Combat sambo gives you the skills to end any face-to-face battle extremely quickly by either knocking your opponent out or incapacitating them with bone breaks or holds.

9. Silat

A little like kung fu, Silat is a collective term. Here it represents the martial arts that have traditionally been practiced in Maritime Southeast Asia which in the modern day includes the likes of Brunei and Indonesia, along with the south of Thailand, Philippines, and Vietnam.

Silat places a strong focus on violence and a significant part of your training is completed with a small sword, called a kris. With Silat, you can quickly expose the weaknesses of your opponent while striking your own quick and deadly blow.

An expert in Silat is able to deliver a lot of damage incredibly quickly to leave their opponent unconscious, or worse.

8. Boxing

I found boxing to be the hardest martial art to rank. I didn’t know whether to rank it at number 30, number one, or not include it at all. In the end, I opted for the eight spot, as anyone proficient in boxing immediately has a deadly ability.

Many talk about street fights or drunken brawls. While the movies may suggest that one expert martial artist could wipe out a dozen guys, the reality is that most fights are over very quickly and after one punch.

The ability to punch, and avoid being punched, is quite simply the most important part of any street fight. For example, if you are both a judo and boxing expert, you’re likely to end a fight with your boxing skills before ever needing to call on your judo skills.

7. Vale Tudo/MMA

Vale Tudo is the precursor to MMA and these two sports have many similarities, which is why I combined them into one. Vale Tudo translates into “everything goes” which gives you a good insight into this bloody art from.

What gives these martial artists a huge advantage is they become experts in both striking and grappling. That allows for incredible flexibility to overpower your opponent in any situation and apply any violence you see fit.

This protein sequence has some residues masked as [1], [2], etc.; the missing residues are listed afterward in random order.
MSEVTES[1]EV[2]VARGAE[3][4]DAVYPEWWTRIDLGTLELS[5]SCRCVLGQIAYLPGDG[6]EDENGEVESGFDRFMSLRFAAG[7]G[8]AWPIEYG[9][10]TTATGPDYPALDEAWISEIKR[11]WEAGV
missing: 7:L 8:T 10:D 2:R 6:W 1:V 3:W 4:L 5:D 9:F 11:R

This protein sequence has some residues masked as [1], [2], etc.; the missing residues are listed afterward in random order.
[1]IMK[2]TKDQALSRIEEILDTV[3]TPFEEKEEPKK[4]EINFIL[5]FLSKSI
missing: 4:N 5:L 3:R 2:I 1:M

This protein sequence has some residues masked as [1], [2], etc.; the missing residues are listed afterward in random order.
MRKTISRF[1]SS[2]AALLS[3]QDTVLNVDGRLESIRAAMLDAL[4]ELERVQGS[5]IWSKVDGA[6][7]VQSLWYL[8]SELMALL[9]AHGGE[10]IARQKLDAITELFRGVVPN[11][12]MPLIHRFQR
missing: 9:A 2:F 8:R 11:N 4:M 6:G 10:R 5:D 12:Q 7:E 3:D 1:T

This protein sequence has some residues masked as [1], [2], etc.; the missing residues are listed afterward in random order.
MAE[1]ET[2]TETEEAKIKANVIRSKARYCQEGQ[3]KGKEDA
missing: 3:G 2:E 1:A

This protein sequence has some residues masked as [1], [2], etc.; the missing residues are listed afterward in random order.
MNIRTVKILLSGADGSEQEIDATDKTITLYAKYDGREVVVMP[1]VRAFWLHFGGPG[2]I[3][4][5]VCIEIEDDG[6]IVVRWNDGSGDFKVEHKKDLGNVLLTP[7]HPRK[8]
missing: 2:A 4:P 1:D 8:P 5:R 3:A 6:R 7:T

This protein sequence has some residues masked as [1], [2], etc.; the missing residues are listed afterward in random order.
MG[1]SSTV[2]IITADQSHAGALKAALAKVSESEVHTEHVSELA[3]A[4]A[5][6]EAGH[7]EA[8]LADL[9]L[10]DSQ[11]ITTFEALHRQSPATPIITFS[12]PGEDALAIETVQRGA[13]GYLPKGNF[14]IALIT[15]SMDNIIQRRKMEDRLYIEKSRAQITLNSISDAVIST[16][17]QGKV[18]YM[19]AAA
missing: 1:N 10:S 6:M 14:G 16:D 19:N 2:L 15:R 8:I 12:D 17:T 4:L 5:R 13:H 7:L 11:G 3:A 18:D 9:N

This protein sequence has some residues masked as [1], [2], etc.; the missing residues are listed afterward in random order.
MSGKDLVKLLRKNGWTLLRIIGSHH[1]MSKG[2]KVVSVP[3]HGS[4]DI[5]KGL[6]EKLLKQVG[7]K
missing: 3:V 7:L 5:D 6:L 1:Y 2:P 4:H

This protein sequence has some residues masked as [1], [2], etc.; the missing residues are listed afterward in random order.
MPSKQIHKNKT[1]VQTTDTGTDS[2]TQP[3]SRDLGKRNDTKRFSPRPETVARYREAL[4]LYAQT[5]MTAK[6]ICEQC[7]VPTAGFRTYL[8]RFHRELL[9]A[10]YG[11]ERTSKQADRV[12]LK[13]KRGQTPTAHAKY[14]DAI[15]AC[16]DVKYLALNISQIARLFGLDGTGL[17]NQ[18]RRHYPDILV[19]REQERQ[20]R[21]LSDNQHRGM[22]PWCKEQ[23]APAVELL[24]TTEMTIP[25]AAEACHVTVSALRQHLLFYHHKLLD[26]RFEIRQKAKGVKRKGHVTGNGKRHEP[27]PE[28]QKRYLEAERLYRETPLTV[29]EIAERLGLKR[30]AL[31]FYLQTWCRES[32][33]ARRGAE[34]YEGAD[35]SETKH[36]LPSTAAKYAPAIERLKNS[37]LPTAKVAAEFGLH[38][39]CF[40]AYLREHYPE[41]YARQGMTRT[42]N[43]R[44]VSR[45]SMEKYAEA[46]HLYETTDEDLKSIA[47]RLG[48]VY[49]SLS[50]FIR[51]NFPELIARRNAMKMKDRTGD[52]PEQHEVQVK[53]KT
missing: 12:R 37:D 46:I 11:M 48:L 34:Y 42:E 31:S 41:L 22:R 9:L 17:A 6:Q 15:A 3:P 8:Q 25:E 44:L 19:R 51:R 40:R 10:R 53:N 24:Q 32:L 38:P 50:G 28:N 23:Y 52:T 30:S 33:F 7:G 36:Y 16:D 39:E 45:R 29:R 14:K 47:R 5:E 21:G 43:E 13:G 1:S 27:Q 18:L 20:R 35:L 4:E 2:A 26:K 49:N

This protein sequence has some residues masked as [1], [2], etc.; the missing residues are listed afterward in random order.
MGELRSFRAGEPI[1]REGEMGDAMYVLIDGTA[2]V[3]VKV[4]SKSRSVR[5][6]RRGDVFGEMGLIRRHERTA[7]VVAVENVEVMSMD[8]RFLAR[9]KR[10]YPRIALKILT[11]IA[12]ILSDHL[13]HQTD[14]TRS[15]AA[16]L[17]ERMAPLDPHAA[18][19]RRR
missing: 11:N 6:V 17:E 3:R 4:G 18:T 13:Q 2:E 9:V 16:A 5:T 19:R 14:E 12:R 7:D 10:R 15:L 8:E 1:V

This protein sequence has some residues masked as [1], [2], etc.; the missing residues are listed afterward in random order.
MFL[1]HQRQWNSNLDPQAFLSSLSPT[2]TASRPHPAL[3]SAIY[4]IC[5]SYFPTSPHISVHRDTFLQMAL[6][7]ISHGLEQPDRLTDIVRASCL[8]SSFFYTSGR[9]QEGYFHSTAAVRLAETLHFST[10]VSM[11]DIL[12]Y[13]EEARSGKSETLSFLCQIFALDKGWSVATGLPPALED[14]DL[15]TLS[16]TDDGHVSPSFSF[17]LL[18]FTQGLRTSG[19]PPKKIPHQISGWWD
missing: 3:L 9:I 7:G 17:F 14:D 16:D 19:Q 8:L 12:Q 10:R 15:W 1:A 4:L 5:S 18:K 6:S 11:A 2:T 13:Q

Ironically, MMA isn’t seen as a deadly sport at all, with no deaths ever recorded in the UFC. However, if your MMA skillset was taken into a life-or-death situation, it could easily become lethal.

The only thing that holds it back being higher in this list is that both Vale Tudo and MMA are sports. Even though the skills can be deadly, it wasn’t created for real-life deadly situations, unlike my top five.

6. Muay Thai

I found it hard to place combat sports in this list as, by their nature, they are not designed to be deadly and instead are there for entertainment. That being said, it’s clear that Muay Thai has many techniques that could be deadly in a real-world environment.

Many see Muay Thai as a sort of mix between boxing and MMA as it has the stand-up style of boxing but allows many more strikes. It’s for this reason that it’s called the art of eight limbs, as that counts elbows and knees along with the feet and hands.

The history of Muay Thai is disputed but many believe that it originated from self-defense techniques taught by the Siamese army. The use of any body part to deliver strikes and its use of the clinch means that Muay Thai would be supremely effective in a life-or-death situation.

5. Eskrima

This martial art goes by a few names, including arnis, kali, and escrima. Whatever term it goes by, this is a deadly martial art from the Philippines that places an emphasis on weapons-based fighting with sticks, knives, and other bladed weapons.

While weapons are a big part of Eskrima, there is also a huge range of other open-hand techniques that help to make it a well-rounded martial art. It makes it a highly effective way to kill people quickly should the situation call for it.

Whether they have a weapon in their hand or not, anyone who knows Eskrima will be an extremely dangerous opponent, capable of high-level fighting in any situation.

4. Bakom

Many of the deadliest martial arts have been created for military use, and Bakom is no different, as this was designed for the Peruvian military. This is one of the lesser-known martial arts but one that teaches its students to kill their opponents in any way they can.

To do this, it mixes street fighting with elements of Jiu-Jitsu to create a form of fighting that can be used in any scenario. There is a large emphasis on creating powerful strikes but also sneakier techniques, such as using hidden weapons.

Sadly, it’s not taught much outside of Peru, but that’s possibly due to how violent it is.

3. Ninjutsu

There are many myths and legends about the martial arts of ninjutsu but its place as a deadly martial art can’t be doubted. This was specifically created for the ninja who specialized in guerrilla warfare and espionage.

There are many different facets to ninjutsu which gives its practitioners a wide variety of exceptional skills. Along with the likes of survival and stealth, here you are also taught about fighting with your bare hands as well as with weapons.